If your farm is equipped with one or more dual-energy systems and your electricity service contract is eligible for Rate D, DP or DM, you could benefit from an overall lower rate, Rate DT, if you meet the eligibility criteria. Under Rate DT, pricing varies according to the temperature.
New in 2018: An even more advantageous rate
On April 1, 2018, the Régie de l’énergie approved a decrease in Rate DT electricity prices. This means you’ll save even more with your dual-energy system in comparison with Rate D.
Rates generally have three main components that reflect the actual costs incurred by Hydro‑Québec to provide electrical service.
The fixed charge, expressed in cents per day for this rate, is a set amount to be paid for the electricity service itself.
As the amount of energy consumed varies, the amount billed varies as well.
Hydro‑Québec must be able to meet its customers’ maximum power demand at all times. Even if power demand is variable and consumption is sometimes minimal, Hydro‑Québec’s rates still have to cover the cost of operating and maintaining the power system. For this reason, it’s important that rates for large electricity consumers include billing for maximum power demand. This reflects the costs associated with meeting power demands of varying size and duration.
Calculating billing demand
Power demand is another component of your electricity bill. Discover how it factors in.
If the power demand exceeds 50 kW (or 4 kW times the multiplier), the demand charge is applied to the greater of these two billing demand values:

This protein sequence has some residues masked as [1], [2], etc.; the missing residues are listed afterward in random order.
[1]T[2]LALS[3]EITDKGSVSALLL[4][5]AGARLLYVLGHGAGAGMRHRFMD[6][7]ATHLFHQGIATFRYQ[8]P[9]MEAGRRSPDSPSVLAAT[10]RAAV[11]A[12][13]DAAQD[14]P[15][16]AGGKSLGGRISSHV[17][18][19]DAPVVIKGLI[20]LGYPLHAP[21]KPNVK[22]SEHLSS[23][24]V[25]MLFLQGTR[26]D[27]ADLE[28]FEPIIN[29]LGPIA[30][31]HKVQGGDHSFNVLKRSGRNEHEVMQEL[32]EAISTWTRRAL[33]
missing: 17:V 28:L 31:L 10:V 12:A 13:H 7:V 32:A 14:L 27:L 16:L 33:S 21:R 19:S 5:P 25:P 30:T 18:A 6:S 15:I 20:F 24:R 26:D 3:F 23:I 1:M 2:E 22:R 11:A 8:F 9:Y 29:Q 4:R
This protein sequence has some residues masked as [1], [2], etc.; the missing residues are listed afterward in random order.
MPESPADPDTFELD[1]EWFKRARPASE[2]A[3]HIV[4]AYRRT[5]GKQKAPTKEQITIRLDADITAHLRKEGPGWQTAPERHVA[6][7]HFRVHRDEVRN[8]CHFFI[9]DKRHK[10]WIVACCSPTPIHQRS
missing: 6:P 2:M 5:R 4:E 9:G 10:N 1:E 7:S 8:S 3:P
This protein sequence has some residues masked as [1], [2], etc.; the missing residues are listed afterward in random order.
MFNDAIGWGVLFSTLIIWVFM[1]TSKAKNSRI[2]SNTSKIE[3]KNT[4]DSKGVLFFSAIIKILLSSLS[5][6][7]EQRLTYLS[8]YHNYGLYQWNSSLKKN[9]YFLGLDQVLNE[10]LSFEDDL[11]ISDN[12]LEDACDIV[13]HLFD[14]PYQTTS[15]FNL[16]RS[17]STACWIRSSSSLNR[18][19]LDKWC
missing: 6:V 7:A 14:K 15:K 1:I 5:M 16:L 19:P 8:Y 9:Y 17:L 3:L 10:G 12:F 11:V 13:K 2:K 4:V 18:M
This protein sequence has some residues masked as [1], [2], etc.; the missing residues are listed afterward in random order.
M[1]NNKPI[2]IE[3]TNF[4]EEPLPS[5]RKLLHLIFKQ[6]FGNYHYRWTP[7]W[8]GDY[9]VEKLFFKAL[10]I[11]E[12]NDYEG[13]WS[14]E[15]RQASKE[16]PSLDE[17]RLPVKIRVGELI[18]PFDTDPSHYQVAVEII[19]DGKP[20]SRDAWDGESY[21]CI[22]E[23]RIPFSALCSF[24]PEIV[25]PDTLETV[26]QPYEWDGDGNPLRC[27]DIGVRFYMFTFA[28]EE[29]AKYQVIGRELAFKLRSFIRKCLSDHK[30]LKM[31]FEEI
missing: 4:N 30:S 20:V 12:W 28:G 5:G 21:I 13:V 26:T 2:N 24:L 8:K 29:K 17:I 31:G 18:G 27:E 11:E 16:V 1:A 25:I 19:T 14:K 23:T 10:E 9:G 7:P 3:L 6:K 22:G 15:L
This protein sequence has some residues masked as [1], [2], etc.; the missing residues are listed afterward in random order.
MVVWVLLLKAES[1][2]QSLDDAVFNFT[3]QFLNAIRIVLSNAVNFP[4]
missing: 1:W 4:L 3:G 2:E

For Rate DT, the minimum billing demand is set at 65% of the maximum power demand during a consumption period that falls wholly within the winter period included in the 12 consecutive monthly periods ending with the consumption period in question.
Eligibility criteria for Rate DT – Dual energy for farms
When a distribution service loop serves a farm or both a farm and a dwelling, Rate DT applies if the following conditions are met:
This distribution service loop must supply at least one dual-energy system.
The capacity of each dual-energy system in fuel mode must be sufficient to heat the premises in question. The energy sources of the dual-energy system must not be used simultaneously.
The installed capacity of each dual-energy system must be no less than 50% of the installed capacity of the premises it serves.
Each dual-energy system must be equipped with an automatic switch permitting transfer from one source of energy to the other.
The automatic switch must be connected to a temperature gauge supplied and installed by Hydro‑Québec in a location and under conditions determined by Hydro‑Québec. The gauge indicates to the automatic switch when a change of operating mode is required in view of the outdoor temperature. The fuel mode is used when the outdoor temperature is below −12°C or −15°C, depending on the climate zones defined by Hydro‑Québec.
You may also use a manual switch to change from one source of energy to the other.
The installed capacity of all premises supplied by this distribution service loop that are not served by a dual-energy system must not exceed 10 kilowatts.